We have already talked in other previous posts about the great journey, the Grand Tour, which British, French or German aristocrats, among others, made to Italian lands to see First hand Antiquity and the art that was at the base of Western culture. Some trips that for many of those aristocrats could be the origin of important artistic collections, since they took the opportunity to buy works of the time and artists of the moment, as was the case of the famous and coveted vedutte that sold Canaletto. And also, in turn for other artists, whether they were painters, sculptors or writers, that great journey could be most inspiring and decisive, as happened with the case of the German poet Goethe.
Charles Townley in his sculpture gallery
However, other noble travelers preferred to buy antiques and thus take them back to their home country. That is the origin of many private collections that possess or possessed authentic treasures of Antiquity, which could come from the archaeological sites of southern Europe, sometimes legally, and others as looted items.
An example of these characters who accumulated a large number of old works was the Englishman Charles Townley, whose collection achieved an enormous reputation in London at the time. And he even had himself photographed with part of her in this painting made between1781 and 1783 by Johann Zoffany.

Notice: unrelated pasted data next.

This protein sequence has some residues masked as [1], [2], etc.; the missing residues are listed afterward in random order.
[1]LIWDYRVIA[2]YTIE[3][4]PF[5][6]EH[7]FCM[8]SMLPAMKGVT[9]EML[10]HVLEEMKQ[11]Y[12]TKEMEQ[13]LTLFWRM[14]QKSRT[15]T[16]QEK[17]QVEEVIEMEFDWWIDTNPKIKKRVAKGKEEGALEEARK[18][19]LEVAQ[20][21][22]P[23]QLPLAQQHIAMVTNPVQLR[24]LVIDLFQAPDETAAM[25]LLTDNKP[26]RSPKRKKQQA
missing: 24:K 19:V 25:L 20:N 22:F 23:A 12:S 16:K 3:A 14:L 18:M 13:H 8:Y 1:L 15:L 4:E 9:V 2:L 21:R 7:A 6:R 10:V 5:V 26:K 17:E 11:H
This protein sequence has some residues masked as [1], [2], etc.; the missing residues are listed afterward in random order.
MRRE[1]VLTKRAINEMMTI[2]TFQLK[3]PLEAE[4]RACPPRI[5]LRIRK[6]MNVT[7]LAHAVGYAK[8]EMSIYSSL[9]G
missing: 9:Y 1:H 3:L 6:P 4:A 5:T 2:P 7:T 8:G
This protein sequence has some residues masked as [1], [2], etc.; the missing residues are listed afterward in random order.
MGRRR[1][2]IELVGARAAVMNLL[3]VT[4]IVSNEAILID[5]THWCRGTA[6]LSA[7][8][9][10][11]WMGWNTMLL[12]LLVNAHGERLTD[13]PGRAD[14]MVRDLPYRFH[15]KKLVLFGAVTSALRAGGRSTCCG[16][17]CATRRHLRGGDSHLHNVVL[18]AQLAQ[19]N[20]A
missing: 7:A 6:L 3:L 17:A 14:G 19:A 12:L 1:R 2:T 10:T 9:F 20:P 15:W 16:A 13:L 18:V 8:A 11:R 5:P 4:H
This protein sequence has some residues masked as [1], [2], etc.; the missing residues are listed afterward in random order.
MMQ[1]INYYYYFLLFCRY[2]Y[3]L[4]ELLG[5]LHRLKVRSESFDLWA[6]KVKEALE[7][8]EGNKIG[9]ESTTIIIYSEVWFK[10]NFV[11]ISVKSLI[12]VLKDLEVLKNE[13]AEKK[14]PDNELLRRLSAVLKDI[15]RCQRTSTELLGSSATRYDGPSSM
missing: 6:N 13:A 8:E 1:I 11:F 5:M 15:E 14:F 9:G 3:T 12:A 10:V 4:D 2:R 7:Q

He introduces us to the collector in the library he had in the London mansion he owned inWestminster, where he regularly invited other friends of his, who were also true fans of ancient art. It was not the only aristocratic mansion in England that possessed these sculptural treasures, but it was one of the most famous, so much so that its address has survived to this day, when it was known that the house with such a collection was located on Park Street.
And the truth is that it is not surprising for the quantity and quality of works that we can see reflected in this canvas. If we look closely, several of these works can be identified, and especially one: The Discus Thrower by Greek sculptor Myron. However, it must be said that this figure was a later addition. Townley himself had it painted in the painting once that marble was found in the Hadrian's Villa in Tivoli in the year 1791. And he was the owner of this famous copy of Greek sculpture and which is currently exhibited at the British Museum in London. Like all theTownley marbles, since at his death, his heirs should not have felt so much passion for the art of Antiquity and decided to sell them entirely at British Museumof the English capital